Finally, let’s take a purely dollars-and-cents look at Massachusetts. No matter where you start on the political spectrum, this is the most important question, because many Americans believe we must choose between social investments and a competitive economy. So what economic sacrifices is Massachusetts making to achieve such extraordinary educational and social outcomes?
None, apparently. Massachusetts has the second-highest per capita personal income among the states. Unemployment in March was 6.5 percent, well below the national 8.2 percent. Its state per-capita GDP ranks sixth-highest. Its median household income (a measure of widely-distributed income) is fifth.
Massachusetts is looking particularly sharp when it comes to the globalized, tech-driven economy on which America’s superpower standing hinges. According to a 2011 report, Massachusetts has the highest per-capita venture capital, patents, and technology licensing of 10 leading high-tech states. Worker productivity in Massachusetts (GDP per employed person) is the third-highest in the world. And research and development spending as a share of GDP in Massachusetts is higher than any country anywhere.
Massachusetts is as green as it is high-tech, and recently displaced California as the nation’s most energy-efficient state. No surprise, then, that the Kauffman Foundation put Massachusetts at the top of its New Economy Index. More surprising, perhaps, is CNBC’s index of America’s top states for business. This is a calculus so ruthlessly focused on corporate competitiveness that it marked states down for high union membership. Massachusetts came in sixth. Not bad for the People’s Republic.
All this isn’t to suggest that the Bay State doesn’t have problems. While the state is among the lowest for property crime, it ranks considerably worse on violent crime. On a recent corruption index, it ranked 13th—nice, but not A-list. Its unemployment figure handily beats the national number, but 14 states do better. And, what you’ve all been wondering about: Massachusetts has high taxes, though perhaps not as lofty as reputed. It ranks 11th-highest (and at 10 percent, only barely above the national average of 9.8 percent).
It’s also worth noting that there are many ways to cut the statistical cake. Massachusetts’ second-lowest teen birth rate, for example, may reflect a higher abortion rate (though one that’s still below the national figure). The low traffic deaths may be due to the molasses-like flow of traffic on the state’s notorious roadways. And the marvelously low divorce rate is paired with a below-average marriage rate.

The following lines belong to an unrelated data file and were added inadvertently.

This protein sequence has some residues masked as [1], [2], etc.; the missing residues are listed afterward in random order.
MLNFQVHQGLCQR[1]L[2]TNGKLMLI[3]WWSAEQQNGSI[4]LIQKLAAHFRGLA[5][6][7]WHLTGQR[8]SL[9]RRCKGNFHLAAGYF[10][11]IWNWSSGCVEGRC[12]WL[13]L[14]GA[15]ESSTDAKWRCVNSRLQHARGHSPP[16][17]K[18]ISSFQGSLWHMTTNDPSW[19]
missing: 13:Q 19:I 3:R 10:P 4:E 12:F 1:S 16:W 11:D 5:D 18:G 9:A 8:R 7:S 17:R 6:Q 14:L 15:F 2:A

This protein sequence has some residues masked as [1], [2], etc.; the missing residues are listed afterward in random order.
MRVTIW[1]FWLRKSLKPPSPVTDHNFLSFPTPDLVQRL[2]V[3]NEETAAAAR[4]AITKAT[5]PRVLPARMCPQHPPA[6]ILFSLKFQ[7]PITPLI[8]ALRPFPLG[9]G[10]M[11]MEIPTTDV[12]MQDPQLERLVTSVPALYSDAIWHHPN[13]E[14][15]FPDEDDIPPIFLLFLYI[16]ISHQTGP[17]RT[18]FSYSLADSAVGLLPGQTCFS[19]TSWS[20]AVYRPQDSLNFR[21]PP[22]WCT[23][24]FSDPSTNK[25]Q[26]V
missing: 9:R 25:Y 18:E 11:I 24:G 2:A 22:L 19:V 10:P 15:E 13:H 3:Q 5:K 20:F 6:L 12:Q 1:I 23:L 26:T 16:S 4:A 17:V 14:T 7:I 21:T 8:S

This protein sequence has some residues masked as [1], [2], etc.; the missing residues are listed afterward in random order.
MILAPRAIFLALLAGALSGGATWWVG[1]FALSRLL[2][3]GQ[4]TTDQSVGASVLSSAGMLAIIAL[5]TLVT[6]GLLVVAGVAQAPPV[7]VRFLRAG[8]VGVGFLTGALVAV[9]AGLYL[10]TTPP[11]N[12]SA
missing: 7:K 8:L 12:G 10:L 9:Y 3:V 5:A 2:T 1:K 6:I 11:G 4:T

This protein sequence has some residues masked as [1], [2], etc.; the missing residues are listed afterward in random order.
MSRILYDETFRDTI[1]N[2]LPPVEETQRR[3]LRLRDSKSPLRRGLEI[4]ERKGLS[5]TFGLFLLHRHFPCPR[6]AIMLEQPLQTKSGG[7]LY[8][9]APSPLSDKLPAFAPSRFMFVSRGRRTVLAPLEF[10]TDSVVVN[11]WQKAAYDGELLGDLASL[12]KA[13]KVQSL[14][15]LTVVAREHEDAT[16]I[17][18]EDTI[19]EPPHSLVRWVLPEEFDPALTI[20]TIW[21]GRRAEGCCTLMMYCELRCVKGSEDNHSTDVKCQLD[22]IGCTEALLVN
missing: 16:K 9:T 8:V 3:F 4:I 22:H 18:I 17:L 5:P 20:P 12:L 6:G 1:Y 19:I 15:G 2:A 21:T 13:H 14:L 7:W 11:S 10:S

The most compelling retort, though, is that Massachusetts is simply a rich state, so of course it has good schools and health care. To address this, I contacted Kristen Lewis, co-director of Measure of America, a project of the Social Science Research Council. Their American Human Development Index weaves health, education, and income metrics into a quick summary of a state’s well-being. Connecticut ranks first and Massachusetts second. (Anyone interested in exploring the state of their state will love these beautiful interactive maps.)
So, what of the charge that good outcomes result from high incomes? Lewis says “you might turn the question on its head” and ask, instead, why is Massachusetts so rich? “Massachusetts and others at top of the index tend to make significant public and private investments in the ingredients of well-being,” explains Lewis. Ultimately, these investments pay off both socially and economically. She points out that Maryland is third on Measure of America’s income index, but 33rd in life expectancy. Virginia comes in 6th on income (right behind Massachusetts), but 11th on education, and 25th on health.
So high income is no guarantee of good social outcomes and strong investments in people clearly haven’t punished one of our wealthiest and most globally competitive state economies. In fact, if America wants to be a healthy, smart, rich, globalized, high-tech powerhouse, we arguably have no better model than Massachusetts.
For many, a steady drizzle of mockery for the state and its “moderates” is the only response to that uncomfortable truth. Still, it’s hard not to dream of a presidential campaign in which a former governor would run on, not from, his associations with Massachusetts. Dukakis, of course, ran on a “Massachusetts Miracle.” But Gov. Romney is already too far from home for that, and probably knows better than to try.
Mark Vanhoenacker is a writer in New York. Follow him on Twitter.